After being frustrated by the tangle of .debs, Snap packages, and Flatpaks on my recently re-installed Ubuntu machine, I decided to try something new. I'd heard a fair amount of enthusiasm (and some controversy) for NixOS, so I decided to give it a try.
I hadn't done a lot of detailed reading on how NixOS is structured aside from the high-level "declarative configuration" claims (which did sound nice). I like that you can define a reproducible configuration in a couple of config files.
What I don't like is the lack of a standard LSB-style filesystem hierarchy. It could have been simulated with symlinks similar to the Debian "alternatives" approach, but the OS is firm that all of the libraries and executables need to be in NixOS-specific spots and any new libraries must be linked or re-linked against the same, essentially requiring a special configuration file for each one.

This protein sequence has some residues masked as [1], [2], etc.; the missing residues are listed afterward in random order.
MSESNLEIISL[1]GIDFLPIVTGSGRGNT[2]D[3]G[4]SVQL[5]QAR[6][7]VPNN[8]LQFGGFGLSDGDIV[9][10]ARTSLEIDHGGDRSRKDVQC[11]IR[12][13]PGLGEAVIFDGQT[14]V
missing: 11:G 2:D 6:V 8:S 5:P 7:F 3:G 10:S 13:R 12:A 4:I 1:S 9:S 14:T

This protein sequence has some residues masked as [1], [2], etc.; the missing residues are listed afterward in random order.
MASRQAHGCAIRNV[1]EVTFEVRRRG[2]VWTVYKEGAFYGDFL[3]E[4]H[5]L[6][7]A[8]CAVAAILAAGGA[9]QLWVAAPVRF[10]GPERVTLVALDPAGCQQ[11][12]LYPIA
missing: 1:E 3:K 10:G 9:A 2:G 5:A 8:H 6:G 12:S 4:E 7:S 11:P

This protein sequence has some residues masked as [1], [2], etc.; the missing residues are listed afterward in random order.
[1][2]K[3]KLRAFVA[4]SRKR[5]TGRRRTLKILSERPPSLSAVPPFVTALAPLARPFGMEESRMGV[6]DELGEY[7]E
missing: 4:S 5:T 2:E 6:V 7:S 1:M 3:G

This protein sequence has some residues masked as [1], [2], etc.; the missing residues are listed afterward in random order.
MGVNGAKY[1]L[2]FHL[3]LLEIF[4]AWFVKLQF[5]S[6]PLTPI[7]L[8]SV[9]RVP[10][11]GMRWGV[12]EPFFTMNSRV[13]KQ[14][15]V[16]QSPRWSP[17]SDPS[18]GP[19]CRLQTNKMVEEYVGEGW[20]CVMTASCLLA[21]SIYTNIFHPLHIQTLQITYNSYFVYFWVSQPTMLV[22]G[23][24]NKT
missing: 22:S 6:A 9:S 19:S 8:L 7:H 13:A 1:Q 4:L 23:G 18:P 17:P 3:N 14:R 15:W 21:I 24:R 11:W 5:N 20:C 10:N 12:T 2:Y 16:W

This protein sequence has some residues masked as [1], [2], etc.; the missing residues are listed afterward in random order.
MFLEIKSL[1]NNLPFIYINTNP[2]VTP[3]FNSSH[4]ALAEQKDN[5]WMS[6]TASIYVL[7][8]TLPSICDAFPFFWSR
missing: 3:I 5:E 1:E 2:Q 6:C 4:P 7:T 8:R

One thing that Nix (the packaging system) and thereby NixOS has going for it is a lot of dedicated users that have written many such configuration files, about 80,000 at current count. But as anyone who has ever forked a software project knows, custom work needs to be actively maintained, especially if the upstream project is active. I initially tried to use Nix packages where available but switched to Flatpak versions when the Nix packages were not up-to-date.
I reached my limit today when I was wrestling with getting Nix Python configs working with IDEA. I'm sure this works great if you're doing everything in the terminal, but I do not. It was time to move back to a more conventional distribution.
I spent the afternoon installing and setting up Pop!_OS (that underscore makes Obsidian unhappy). It's built on Ubuntu, and I do like Debian-based distributions. The configuration setup has been much smoother than with NixOS. It's nice to have a stable, well-supported distribution. It seems like Pop!_OS uses .debs with a fallback to Flatpaks, which was how I'd been handling oddball packages in both Ubuntu and NixOS. This is promising.
So far so good with Pop!_OS. The download was for an "LTS" tagged as being released in April of 2022, so I'm a little concerned that packages will be old. As a long-time Debian user, though, I'm used to working around ancient package versions. I also like that the maintainer, System76, is based in Denver, as am I! They seem like a good company, too.